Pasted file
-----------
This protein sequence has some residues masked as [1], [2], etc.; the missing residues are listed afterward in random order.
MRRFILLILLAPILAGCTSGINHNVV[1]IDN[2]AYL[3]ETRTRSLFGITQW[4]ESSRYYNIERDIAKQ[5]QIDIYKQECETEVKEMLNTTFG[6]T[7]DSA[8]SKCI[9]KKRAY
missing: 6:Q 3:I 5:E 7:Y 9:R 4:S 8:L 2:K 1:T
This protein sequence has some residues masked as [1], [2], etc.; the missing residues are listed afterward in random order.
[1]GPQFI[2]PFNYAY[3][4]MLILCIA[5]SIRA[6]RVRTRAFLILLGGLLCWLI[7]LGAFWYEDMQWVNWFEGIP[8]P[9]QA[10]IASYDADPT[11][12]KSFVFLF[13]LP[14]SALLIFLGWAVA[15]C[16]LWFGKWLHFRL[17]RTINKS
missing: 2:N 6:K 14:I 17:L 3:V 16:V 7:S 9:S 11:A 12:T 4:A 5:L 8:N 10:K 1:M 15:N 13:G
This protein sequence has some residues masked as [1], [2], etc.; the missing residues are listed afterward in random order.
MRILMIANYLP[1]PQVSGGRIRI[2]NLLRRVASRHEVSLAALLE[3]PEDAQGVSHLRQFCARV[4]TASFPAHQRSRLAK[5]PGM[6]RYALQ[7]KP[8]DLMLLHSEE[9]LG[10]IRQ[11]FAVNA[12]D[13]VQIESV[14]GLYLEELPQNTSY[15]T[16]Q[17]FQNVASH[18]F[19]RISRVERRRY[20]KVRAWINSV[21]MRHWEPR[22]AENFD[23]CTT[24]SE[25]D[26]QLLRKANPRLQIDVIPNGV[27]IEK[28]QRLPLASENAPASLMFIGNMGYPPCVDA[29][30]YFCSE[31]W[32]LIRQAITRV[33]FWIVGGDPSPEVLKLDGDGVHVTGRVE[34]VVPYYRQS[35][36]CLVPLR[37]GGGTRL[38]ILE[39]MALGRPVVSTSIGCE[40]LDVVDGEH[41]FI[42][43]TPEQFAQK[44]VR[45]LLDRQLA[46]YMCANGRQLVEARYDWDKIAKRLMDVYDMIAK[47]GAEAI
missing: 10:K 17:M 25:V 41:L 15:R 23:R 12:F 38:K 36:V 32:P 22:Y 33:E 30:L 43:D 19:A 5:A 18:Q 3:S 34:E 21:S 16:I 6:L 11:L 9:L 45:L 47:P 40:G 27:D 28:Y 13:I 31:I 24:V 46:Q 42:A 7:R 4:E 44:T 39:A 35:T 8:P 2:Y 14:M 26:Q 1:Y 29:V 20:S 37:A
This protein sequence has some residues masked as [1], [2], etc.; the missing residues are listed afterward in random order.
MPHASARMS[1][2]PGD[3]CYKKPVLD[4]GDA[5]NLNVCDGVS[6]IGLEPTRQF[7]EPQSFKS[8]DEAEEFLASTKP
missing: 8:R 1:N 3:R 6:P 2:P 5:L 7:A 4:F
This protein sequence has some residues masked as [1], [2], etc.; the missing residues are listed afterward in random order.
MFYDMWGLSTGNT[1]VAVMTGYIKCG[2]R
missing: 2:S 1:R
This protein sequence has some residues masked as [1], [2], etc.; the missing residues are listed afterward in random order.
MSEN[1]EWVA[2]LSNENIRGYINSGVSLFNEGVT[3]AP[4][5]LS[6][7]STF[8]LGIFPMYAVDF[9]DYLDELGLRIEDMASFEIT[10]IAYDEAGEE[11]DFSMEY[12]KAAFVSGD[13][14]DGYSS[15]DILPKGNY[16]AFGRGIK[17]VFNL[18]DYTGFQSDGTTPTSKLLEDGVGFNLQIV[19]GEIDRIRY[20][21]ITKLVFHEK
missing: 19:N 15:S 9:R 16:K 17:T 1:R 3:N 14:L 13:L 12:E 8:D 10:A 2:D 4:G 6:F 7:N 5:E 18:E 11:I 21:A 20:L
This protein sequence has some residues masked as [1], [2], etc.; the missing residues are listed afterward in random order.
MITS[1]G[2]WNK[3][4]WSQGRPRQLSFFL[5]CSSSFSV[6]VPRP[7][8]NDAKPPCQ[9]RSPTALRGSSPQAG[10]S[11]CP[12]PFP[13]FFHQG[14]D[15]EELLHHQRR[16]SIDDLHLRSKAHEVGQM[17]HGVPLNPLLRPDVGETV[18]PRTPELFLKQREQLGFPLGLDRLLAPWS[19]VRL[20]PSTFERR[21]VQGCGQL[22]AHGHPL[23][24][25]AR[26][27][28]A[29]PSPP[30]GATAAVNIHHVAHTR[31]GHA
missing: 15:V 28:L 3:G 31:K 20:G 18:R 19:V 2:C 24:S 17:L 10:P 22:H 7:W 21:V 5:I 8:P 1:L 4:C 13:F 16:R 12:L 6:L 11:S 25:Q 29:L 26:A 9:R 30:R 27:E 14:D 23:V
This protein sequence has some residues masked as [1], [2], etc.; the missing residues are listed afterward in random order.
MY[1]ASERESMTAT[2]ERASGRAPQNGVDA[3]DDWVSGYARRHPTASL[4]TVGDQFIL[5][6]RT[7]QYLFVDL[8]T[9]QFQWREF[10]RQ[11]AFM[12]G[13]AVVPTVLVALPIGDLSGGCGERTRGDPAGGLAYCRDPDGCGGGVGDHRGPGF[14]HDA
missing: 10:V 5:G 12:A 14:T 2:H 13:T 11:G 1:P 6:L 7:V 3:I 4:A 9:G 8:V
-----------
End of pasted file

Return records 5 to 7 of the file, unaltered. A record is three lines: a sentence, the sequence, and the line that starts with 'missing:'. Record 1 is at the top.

This protein sequence has some residues masked as [1], [2], etc.; the missing residues are listed afterward in random order.
MFYDMWGLSTGNT[1]VAVMTGYIKCG[2]R
missing: 2:S 1:R
This protein sequence has some residues masked as [1], [2], etc.; the missing residues are listed afterward in random order.
MSEN[1]EWVA[2]LSNENIRGYINSGVSLFNEGVT[3]AP[4][5]LS[6][7]STF[8]LGIFPMYAVDF[9]DYLDELGLRIEDMASFEIT[10]IAYDEAGEE[11]DFSMEY[12]KAAFVSGD[13][14]DGYSS[15]DILPKGNY[16]AFGRGIK[17]VFNL[18]DYTGFQSDGTTPTSKLLEDGVGFNLQIV[19]GEIDRIRY[20][21]ITKLVFHEK
missing: 19:N 15:S 9:R 16:K 17:T 1:R 3:N 14:L 13:L 12:E 8:D 10:A 2:D 4:G 6:F 7:N 5:E 18:E 11:I 21:A 20:L
This protein sequence has some residues masked as [1], [2], etc.; the missing residues are listed afterward in random order.
MITS[1]G[2]WNK[3][4]WSQGRPRQLSFFL[5]CSSSFSV[6]VPRP[7][8]NDAKPPCQ[9]RSPTALRGSSPQAG[10]S[11]CP[12]PFP[13]FFHQG[14]D[15]EELLHHQRR[16]SIDDLHLRSKAHEVGQM[17]HGVPLNPLLRPDVGETV[18]PRTPELFLKQREQLGFPLGLDRLLAPWS[19]VRL[20]PSTFERR[21]VQGCGQL[22]AHGHPL[23][24][25]AR[26][27][28]A[29]PSPP[30]GATAAVNIHHVAHTR[31]GHA
missing: 15:V 28:L 3:G 31:K 20:G 18:R 19:V 2:C 24:S 17:L 10:P 22:H 7:W 21:V 5:I 8:P 1:L 4:C 13:F 16:R 12:L 6:L 11:S 25:Q 29:L 26:A 9:R 30:R 27:E 14:D 23:V